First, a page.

Debt

Opinion: A Long History of Predatory Practices Against Developing Countries

The world’s attention turned to the practices of vulture funds after the U.S. Supreme Court affirmed a lower court opinion in the NML Capital vs Argentina case, which forbids the country from making payments on its restructured debt.

Opinion: Crisis Resolution and International Debt Workout Mechanisms

Debt restructuring is a component of crisis management and resolution, and needs to be treated in the context of the current economic conjuncture and vulnerabilities.

Debt Balloons Off the Charts in Ghana, Angering Critics

The steady nation of Ghana could be heading for a painful train wreck as government borrowing raises the level of foreign debt to sky-high levels.

Opinion: Greece and the Germanisation of Europe

At last, on Tuesday Feb. 24, the Eurogroup (of eurozone finance ministers) approved the Greek government’s commitment to a programme of reforms in return for extending the country’s bailout deal.

OPINION: Developing Economies Increasingly Vulnerable in Unstable Global Financial System

After a series of crises with severe economic and social consequences in the 1990s and early 2000s, emerging and developing economies have become even more closely integrated into what is widely recognised as an inherently unstable international financial system. 

OPINION: Europe is Positioning Itself Outside the International Race

The new European Commission looks more like an experiment in balancing opposite forces than an institution that is run by some kind of governance. It will probably end up being paralysed by internal conflicts, which is the last thing it needs.

Amid Crisis, Puerto Rico’s Retirees Face Uncertain Future

A feeling of insecurity has overtaken broad sectors of Puerto Rican society as the economy worsens, public sector debt spirals out of control, and the island's creditworthiness is put in doubt.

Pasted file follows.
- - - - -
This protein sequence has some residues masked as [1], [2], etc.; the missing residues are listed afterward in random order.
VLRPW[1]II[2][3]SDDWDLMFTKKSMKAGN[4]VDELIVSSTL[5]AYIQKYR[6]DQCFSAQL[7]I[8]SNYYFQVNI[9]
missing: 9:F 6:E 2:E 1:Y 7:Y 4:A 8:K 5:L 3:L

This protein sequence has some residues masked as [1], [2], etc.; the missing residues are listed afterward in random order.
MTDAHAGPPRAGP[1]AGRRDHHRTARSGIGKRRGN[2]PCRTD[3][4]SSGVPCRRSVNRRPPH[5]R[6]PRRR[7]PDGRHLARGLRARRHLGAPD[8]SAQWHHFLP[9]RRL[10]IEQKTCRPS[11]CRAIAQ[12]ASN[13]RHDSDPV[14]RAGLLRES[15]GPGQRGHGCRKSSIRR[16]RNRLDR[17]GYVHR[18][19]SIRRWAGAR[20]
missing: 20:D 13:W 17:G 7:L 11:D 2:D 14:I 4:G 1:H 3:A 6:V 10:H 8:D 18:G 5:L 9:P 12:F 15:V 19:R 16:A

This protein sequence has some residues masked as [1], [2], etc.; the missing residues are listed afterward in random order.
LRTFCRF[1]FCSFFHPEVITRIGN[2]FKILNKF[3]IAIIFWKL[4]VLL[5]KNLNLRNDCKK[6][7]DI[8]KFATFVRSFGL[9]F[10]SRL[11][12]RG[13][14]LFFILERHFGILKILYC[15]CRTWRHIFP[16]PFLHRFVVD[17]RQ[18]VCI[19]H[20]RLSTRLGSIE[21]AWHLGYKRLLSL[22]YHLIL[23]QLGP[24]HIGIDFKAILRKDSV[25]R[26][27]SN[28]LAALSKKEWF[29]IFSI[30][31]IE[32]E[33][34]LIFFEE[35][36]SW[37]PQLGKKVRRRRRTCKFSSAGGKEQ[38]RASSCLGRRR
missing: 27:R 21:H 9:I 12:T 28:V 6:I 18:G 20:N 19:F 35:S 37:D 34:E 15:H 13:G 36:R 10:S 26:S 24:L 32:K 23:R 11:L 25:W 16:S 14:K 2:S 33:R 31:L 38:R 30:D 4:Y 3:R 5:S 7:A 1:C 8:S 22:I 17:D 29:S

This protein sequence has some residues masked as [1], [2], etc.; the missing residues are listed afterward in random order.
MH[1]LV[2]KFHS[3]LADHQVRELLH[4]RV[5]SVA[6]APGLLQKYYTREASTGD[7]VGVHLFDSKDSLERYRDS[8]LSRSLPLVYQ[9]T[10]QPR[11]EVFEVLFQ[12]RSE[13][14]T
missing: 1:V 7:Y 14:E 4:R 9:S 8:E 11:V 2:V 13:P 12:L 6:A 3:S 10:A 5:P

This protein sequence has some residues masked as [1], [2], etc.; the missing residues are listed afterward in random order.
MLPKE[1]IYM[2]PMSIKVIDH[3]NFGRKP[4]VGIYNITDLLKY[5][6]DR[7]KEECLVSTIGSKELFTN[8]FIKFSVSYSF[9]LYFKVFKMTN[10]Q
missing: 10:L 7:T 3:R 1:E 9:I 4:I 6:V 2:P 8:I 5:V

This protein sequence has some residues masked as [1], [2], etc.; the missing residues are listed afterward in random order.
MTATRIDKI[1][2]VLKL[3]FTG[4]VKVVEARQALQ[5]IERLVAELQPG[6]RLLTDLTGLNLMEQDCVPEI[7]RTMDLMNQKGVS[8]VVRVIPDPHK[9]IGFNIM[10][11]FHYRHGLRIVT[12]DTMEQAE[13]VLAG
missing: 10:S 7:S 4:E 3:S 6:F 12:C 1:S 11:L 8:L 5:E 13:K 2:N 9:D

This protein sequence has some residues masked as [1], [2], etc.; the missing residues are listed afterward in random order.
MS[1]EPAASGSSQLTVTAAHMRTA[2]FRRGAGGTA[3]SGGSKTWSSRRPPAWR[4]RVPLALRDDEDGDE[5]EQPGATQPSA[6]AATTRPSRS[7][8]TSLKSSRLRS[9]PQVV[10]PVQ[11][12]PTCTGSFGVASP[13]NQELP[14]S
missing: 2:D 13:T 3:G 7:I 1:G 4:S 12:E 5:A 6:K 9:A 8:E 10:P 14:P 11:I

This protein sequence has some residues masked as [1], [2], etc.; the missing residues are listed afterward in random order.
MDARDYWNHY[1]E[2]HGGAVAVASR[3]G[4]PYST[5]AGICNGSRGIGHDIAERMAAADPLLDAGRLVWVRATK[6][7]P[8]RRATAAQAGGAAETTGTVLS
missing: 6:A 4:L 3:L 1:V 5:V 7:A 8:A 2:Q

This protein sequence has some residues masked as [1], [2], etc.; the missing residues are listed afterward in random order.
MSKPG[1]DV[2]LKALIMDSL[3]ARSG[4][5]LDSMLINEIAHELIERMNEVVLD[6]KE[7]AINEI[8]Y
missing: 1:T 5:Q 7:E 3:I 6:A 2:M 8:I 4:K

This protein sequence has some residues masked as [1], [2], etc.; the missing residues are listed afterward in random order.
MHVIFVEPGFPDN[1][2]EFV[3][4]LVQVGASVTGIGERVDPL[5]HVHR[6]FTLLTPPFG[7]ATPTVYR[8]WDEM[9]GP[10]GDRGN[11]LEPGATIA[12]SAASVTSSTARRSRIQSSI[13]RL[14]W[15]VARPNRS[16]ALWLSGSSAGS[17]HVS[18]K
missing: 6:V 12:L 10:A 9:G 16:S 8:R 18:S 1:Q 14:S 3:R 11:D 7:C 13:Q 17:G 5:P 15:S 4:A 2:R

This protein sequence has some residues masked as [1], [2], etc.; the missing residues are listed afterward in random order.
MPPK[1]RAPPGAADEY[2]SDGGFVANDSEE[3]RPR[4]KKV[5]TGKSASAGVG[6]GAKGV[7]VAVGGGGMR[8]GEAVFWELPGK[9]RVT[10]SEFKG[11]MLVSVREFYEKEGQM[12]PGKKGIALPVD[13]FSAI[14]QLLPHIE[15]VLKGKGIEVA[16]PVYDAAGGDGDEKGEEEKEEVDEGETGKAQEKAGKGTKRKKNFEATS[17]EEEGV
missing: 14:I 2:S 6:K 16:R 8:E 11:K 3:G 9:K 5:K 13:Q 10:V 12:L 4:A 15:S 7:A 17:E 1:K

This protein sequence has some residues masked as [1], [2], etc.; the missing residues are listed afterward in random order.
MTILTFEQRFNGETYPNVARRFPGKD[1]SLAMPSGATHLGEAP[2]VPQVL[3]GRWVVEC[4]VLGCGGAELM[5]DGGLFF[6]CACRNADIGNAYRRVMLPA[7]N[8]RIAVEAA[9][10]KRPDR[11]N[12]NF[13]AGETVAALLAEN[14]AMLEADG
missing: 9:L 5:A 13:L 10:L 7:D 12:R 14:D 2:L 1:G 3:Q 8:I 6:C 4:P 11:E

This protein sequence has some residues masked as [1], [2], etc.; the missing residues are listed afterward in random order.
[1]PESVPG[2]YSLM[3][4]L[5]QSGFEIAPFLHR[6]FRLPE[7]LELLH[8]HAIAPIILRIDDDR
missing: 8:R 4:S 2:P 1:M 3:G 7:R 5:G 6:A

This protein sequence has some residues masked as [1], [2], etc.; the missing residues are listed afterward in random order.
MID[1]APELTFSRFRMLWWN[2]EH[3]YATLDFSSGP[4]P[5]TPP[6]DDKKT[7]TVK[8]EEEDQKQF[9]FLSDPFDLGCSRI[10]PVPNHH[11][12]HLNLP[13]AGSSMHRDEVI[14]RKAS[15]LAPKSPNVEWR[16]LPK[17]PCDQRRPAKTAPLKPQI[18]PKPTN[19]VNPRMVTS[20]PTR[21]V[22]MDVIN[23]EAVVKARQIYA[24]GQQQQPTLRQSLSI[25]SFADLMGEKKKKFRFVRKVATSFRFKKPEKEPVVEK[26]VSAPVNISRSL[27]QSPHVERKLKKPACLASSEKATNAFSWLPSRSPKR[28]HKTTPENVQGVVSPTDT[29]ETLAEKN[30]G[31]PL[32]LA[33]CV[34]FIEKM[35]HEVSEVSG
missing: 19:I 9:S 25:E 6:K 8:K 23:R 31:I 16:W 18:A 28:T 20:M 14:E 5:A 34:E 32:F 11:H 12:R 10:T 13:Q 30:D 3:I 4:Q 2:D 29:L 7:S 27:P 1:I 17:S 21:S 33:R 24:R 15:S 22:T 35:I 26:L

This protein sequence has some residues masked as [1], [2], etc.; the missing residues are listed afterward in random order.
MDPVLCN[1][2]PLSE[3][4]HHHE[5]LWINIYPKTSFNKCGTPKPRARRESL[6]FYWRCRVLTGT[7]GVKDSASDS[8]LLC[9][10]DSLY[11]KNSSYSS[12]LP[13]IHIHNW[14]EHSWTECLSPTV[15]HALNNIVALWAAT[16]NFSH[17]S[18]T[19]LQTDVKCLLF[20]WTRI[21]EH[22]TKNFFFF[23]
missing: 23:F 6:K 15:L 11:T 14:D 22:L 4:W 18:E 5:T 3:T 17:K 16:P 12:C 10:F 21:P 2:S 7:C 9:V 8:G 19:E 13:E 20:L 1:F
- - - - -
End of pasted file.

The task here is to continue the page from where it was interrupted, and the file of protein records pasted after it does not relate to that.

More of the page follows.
More U.S. Diplomas Come with Crushing Debts

Leah Hughes has big dreams of becoming a community organiser in Appalachia. A rising senior at the California-based Scripps College, Hughes is pursuing a dual degree in International Relations and Studio Art, and is incredibly thankful for her higher education experience thus far.

North’s Policies Affecting South’s Economies

Since the onset of the crisis, the South Centre has argued that policy responses to the crisis by the European Union and the United States has suffered from serious shortcomings that would delay recovery and entail unnecessary losses of income and jobs, and also endanger future growth and stability. 

Argentina Once More on the Map, Invited by BRICS

As Argentina starts to mend fences with the international financial markets, the emerging powers that make up the BRICS bloc invited it to their next summit. This could be a step towards this country’s reinsertion in the global map, after its ostracism from the credit markets since the late 2001 debt default.

Europe’s Leaders Visit Athens to Celebrate Their Failure

The start of Greece’s six-month presidency of the EU was marked by a ceremony Wednesday in the Greek capital attended by the EU commissioners. But protests were banned and there was no in-depth talk about the raging controversy over the bloc’s handling of the Greek debt crisis and the renewed concerns about the vitality of the Eurozone.

In the Philippines, a Vortex of Climate Change and Debt

Since Typhoon Yolanda made landfall in the Philippines on Nov. 8, the country has sent holders of its debt close to one billion dollars, surpassing, in less than two months, the 800 million dollars the U.N. has asked of international donors to help rebuild the ravaged central region of the archipelago.

Déjà Vu All Over Again for Indebted Caribbean

On May 23, shortly after wrapping up negotiations on the International Monetary Fund’s (IMF) 958- million-dollar loan - its second in three years - to keep Jamaica out of default, the fund’s mission chief in the country, Jan Kees Martijn, set out to visit Croydon, a former plantation settlement in the mountainous northwest of the island.

U.S. a Favourite Roost of Vulture Funds

Aggressive creditors and investors are seriously undermining the ability of poor countries to deal sustainably with debt issues, academics and anti-poverty campaigners told a briefing at the U.S. Capitol on Wednesday.

Africa in Debt to Brazil: Forgiveness Isn’t Always Free

The Brazilian government projects the cancellation of nearly 900 million dollars in debt owed by a dozen African countries as a gesture of solidarity. But others simply see an aim to expand the economic and political influence of South America’s powerhouse.

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